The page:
Amazon Echo Sub hand-on review: Getting serious about sound

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This is Amazon Echo Sub, a sign that Amazon is starting to get serious about the sound quality of its Echo devices. At a time when Google and Apple are talking up sound quality, Amazon needed to have a product that answered this need.

But Amazon does have a different approach; its solution is not to release a single Echo Max or similar that’s an all-in-one device.

Instead, the £120/$130 Echo Sub works alongside two Echo devices (it is “optimised” for either second gen Echo or Echo Plus) in a stereo pair to form a 2.1 system and will be available on its own or with a bundle of two Echo devices if you don’t have them already. You can use it with a single Echo if that’s what you’ve got.

The Sub plus two Echo bundle is an interesting offering that brings into question the whole concept of the sub; it costs £240/$249 and at that price you seriously need to consider other options like the Google Home Max, Apple HomePod and Sonos One.

But if you’re looking to add to one or two existing second-generation Echo devices, the Echo Sub is remarkable value for money and does represent a serious sound upgrade on what you have at the moment. When you look at product like the £699 Sonos Sub, the Echo Sub will always seem good value for money.



  • 202 x 210mm, 4.2kg
  • Available in charcoal, heather grey or sandstone
  • Four litre sealed chamber

The Echo Sub isn’t the most appealing device to look at – it’s not even instantly recognisable as an Echo we’d suggest. But we’re being a little harsh; subwoofers generally aren’t that attractive and are generally hidden away, anyway.

It follows the 2017-2018 design language of the Echo family with a fabric covering. As you’d probably expect it is available in charcoal, heather grey or sandstone like the Echo and Echo Plus.


The top is rather plasticky though and while it’s hardly likely people will be put off by this, it’s clear that the finish quality isn’t as good as the super-expensive Apple HomePod or, say, a Sonos device.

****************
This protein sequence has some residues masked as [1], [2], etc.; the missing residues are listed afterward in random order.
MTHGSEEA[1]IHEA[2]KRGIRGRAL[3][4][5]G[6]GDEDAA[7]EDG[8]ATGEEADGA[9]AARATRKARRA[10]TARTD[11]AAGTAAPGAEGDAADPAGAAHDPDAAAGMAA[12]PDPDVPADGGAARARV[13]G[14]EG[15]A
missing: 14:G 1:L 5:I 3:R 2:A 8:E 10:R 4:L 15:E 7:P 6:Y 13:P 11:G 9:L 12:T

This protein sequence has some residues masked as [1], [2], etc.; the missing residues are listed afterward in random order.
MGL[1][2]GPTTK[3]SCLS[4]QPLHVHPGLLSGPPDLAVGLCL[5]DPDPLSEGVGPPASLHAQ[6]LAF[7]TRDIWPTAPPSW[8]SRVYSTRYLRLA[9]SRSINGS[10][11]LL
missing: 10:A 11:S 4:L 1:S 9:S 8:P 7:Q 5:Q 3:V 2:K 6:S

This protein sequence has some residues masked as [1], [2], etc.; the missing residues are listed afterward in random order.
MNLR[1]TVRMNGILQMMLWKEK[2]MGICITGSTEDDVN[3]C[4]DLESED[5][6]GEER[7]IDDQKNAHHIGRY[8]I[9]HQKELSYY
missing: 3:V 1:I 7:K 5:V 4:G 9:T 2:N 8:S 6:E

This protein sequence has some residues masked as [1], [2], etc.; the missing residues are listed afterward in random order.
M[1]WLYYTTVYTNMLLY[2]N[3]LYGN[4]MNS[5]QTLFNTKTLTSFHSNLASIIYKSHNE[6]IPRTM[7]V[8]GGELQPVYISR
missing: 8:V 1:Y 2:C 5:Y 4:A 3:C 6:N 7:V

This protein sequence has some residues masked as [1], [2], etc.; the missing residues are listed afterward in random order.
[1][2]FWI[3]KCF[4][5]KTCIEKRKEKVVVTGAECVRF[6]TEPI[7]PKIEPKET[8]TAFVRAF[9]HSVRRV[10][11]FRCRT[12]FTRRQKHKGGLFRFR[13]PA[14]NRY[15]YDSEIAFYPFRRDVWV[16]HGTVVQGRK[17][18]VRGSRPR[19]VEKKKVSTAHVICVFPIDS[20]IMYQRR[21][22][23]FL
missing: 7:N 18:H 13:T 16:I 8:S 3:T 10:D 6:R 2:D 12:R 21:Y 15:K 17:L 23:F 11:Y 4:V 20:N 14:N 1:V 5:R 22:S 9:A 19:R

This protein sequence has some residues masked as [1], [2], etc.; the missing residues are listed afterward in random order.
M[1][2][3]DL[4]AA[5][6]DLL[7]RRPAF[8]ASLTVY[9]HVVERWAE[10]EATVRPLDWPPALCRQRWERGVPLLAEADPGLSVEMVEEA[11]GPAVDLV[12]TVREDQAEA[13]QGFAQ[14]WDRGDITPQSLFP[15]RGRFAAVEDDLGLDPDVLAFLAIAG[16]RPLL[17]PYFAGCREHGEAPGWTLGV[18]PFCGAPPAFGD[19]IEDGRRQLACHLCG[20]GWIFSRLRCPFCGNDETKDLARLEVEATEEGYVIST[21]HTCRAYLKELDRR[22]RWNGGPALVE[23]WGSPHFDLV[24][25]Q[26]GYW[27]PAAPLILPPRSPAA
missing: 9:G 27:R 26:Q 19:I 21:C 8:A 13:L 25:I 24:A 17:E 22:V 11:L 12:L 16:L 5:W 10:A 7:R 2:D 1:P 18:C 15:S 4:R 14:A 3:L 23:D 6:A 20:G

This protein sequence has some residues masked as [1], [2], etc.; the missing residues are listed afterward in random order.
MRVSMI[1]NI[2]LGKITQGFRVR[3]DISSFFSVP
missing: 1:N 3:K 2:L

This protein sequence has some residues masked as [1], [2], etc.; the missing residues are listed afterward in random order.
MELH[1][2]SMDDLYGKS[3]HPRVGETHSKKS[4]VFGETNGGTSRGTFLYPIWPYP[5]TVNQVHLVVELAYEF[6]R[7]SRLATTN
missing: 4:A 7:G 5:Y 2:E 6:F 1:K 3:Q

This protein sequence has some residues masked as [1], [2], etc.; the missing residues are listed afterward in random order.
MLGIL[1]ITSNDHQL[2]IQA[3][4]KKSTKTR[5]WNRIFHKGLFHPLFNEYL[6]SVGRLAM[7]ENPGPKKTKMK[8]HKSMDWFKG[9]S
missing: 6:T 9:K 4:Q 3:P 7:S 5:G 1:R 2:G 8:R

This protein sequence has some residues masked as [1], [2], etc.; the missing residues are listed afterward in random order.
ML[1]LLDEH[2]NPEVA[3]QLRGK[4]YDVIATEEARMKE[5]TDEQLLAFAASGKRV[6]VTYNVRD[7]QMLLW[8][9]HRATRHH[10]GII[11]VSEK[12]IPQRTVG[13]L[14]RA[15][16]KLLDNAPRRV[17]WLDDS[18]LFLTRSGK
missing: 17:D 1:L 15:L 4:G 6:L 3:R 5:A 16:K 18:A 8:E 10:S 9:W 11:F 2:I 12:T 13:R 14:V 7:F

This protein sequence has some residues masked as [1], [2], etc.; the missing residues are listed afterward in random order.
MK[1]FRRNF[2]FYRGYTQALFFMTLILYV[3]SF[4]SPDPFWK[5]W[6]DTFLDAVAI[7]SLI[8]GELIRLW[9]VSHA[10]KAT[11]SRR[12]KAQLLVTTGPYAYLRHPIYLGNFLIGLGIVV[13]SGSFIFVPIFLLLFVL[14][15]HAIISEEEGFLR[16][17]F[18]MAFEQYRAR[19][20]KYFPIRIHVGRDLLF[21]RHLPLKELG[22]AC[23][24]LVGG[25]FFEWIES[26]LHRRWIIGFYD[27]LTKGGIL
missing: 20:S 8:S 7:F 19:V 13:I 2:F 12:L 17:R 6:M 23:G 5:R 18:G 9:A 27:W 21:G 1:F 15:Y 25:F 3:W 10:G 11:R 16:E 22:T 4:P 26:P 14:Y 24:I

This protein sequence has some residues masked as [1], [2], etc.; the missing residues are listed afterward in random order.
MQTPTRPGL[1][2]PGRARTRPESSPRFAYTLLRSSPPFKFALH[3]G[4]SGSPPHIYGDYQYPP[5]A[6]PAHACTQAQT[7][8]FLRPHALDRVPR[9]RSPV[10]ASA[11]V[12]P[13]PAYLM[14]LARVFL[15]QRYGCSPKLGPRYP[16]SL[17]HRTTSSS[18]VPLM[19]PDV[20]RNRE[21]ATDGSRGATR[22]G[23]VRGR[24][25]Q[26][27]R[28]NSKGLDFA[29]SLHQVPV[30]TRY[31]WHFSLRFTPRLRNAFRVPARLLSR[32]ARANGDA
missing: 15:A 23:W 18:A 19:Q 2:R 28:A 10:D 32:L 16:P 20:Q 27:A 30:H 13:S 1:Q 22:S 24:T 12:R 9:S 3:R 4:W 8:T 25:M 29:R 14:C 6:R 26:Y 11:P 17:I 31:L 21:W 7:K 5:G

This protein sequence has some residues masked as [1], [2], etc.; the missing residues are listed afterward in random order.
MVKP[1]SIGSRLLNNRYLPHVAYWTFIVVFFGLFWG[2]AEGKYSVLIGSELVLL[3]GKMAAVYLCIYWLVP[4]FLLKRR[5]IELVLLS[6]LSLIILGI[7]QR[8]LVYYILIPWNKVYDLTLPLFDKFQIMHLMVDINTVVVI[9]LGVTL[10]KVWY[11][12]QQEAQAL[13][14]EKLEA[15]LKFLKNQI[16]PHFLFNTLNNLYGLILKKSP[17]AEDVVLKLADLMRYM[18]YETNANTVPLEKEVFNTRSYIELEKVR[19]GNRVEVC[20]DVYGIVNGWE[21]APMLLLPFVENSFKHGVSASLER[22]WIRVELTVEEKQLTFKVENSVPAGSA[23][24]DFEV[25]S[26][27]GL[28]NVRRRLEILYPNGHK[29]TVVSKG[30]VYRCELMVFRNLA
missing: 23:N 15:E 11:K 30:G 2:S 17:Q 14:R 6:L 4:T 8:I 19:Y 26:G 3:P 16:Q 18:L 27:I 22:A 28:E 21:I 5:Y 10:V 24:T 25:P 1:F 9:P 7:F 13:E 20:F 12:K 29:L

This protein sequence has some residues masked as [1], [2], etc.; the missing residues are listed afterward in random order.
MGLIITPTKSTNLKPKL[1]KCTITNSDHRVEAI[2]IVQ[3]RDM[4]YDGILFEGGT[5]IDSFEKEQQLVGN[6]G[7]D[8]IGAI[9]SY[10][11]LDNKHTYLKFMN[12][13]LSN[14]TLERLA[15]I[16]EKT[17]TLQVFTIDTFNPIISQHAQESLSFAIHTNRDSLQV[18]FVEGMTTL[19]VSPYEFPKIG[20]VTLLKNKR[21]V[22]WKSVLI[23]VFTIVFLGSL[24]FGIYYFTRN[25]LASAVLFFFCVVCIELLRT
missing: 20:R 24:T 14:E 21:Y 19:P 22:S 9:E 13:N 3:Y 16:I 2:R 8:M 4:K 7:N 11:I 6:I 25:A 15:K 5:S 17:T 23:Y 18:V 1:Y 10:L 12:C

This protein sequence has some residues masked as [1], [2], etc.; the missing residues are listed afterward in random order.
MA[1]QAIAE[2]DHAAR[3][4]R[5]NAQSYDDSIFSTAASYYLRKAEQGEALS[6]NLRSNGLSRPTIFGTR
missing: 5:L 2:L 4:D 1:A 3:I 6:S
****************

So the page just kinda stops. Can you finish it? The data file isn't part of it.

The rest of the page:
It has the weight you’d expect from a decent sub – 4.2kg and stands around 20cm off the ground. it isn’t a compact device.

There are no microphones here – instead, Alexa works through your paired second-generation Echo or Echo Plus – but there is an action button on the rear should you need to invoke Alexa by hand. Otherwise, the only blemish on the exterior is for the power lead.


Audio quality

  • Six-inch woofer
  • 100W Class D amplifier

There’s a single six-inch woofer at work inside a sealed chamber within the Echo Sub compared to the four-inch sub inside the HomePod and dual 4.5-inch woofers inside the Google Home Max. The Echo Sub is powered by a 100W Class D amplifier.

The Echo Sub represents a serious upgrade to the sound of the Echo Plus, let alone the standard Echo. We heard it paired with two Echo Plus devices and it clearly represented a step-up. It’s hard to judge if it was “room filling” because it was a vast demonstration area with several other setups. We’re looking forward to seeing how it performs in a home environment but from our first listens we feel that it would have no problem creating an impression.

We’re also very interested to try out the Echo Sub alongside the $200 Echo Link and $300 Echo Link Amp – both shown below. These devices are due out in the US at some point, but we’ve no idea as yet if they’re coming to the UK.



The Echo Sub is a great addition if you have last year’s second-generation Echo already (either one or two devices). But if you’re looking to buy a new system entirely it’s worth considering a one-box system, too.

It’s a real disadvantage – though an understandable one – that you need to pair it with two Echo devices of the same type.

Overall though, the price of the Echo Sub means that it’s hard to beat in terms of bang for buck.




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